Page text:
New business program offered in Des Moines


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Following its success in Cedar Rapids last year, the Tippie College of Business will offer its business-analytics certificate in Des Moines starting in September.

“The early returns from Cedar Rapids show that the students like [the program], and the companies like it,” said business Professor Nick Street. “Companies in Des Moines are very excited about getting their people in these classes.”

Current Tippie faculty will commute to Des Moines from Iowa City every day classes are offered to teach the five courses required by the certificate, Tippie M.B.A. Marketing Director Ali Yildirim said.

“We have an incredible source of professional knowledge here, and we want to make sure that that knowledge base serves all of our bases,” he said.

The program is in part a response to the increasing demand for business-analytics professionals, which has boomed over the past few years, he said.

“Now that everyone has more data than they know what to do with, turning that data into money is a big deal,” he said. “A lot of companies want to have their own people train and develop these skills.”

The program offers the business school an opportunity to build upon its previously existing programs in Des Moines, including two M.B.A. programs, and pave the way in a growing field, said Samuel Burer, the faculty director of the Business Analysis Graduate Program.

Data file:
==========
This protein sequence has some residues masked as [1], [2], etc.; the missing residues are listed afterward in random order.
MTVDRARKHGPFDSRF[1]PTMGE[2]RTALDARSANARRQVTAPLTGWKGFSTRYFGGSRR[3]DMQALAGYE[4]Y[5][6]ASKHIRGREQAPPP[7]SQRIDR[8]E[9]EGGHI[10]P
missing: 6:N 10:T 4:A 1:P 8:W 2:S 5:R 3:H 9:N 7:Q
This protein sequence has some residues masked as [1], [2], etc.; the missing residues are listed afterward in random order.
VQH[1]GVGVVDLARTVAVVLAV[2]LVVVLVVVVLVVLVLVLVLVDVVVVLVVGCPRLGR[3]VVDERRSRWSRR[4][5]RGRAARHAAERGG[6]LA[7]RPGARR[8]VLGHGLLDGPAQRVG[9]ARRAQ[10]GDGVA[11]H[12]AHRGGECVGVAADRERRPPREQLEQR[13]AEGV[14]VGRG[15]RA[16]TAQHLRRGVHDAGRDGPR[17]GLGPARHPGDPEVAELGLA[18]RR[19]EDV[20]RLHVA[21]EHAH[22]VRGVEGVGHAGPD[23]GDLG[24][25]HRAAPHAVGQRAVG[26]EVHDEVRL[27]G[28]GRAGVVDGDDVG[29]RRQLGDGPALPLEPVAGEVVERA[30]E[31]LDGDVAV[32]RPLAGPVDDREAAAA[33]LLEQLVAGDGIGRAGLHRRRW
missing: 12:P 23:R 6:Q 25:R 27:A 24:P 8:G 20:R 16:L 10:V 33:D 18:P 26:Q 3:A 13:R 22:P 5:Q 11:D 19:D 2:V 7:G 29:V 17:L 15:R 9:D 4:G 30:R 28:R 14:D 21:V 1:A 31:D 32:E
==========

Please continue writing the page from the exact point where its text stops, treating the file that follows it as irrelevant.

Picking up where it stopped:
“In the past five or seven years, [the field] has been growing,” he said. “We’re hoping we can serve the state and expand the program,”

According to the Bureau of Labor Statistics, the field of business analysis is growing at a rate of around 20 percent each year; almost double the growth of the average job.

In addition, the McKinsey Global Institute estimates that by 2018, the United States could face a shortage of 140,000 to 190,000 people with deep analytical skills.

With a growing demand for business analytics skills, the decision to expand to Des Moines was an easy one, Yildirim said.

“Des Moines is the business hub of the state. We really followed the demand,” he said. “To serve the business community we need to start with people already in the business community, and there’s a major shortage of workers in [the business-analytic] area.”

The new program will represent an exciting period of growth for the department while bolstering the Des Moines business community, Yildirim said.

“These types of programs serve the working professional,” he said. “We need to think about how it meets the needs of the company. Looking at what the market gaps are for talent and what we’re good at teaching, the intersection is there.”

To accommodate the predicted demographic of working professionals, classes will be taught at night once a week, Burer said.

“We’re imagining people who are fairly early in their careers, young professionals looking to gain a new skill and diversify [the workplace],” he said. “This expansion keeps us moving forward and doing what we like to do.”

The faculty remain excited to begin the program.

“The department is uniquely put together to teach this material,” Street said. “This is the next natural extension.”

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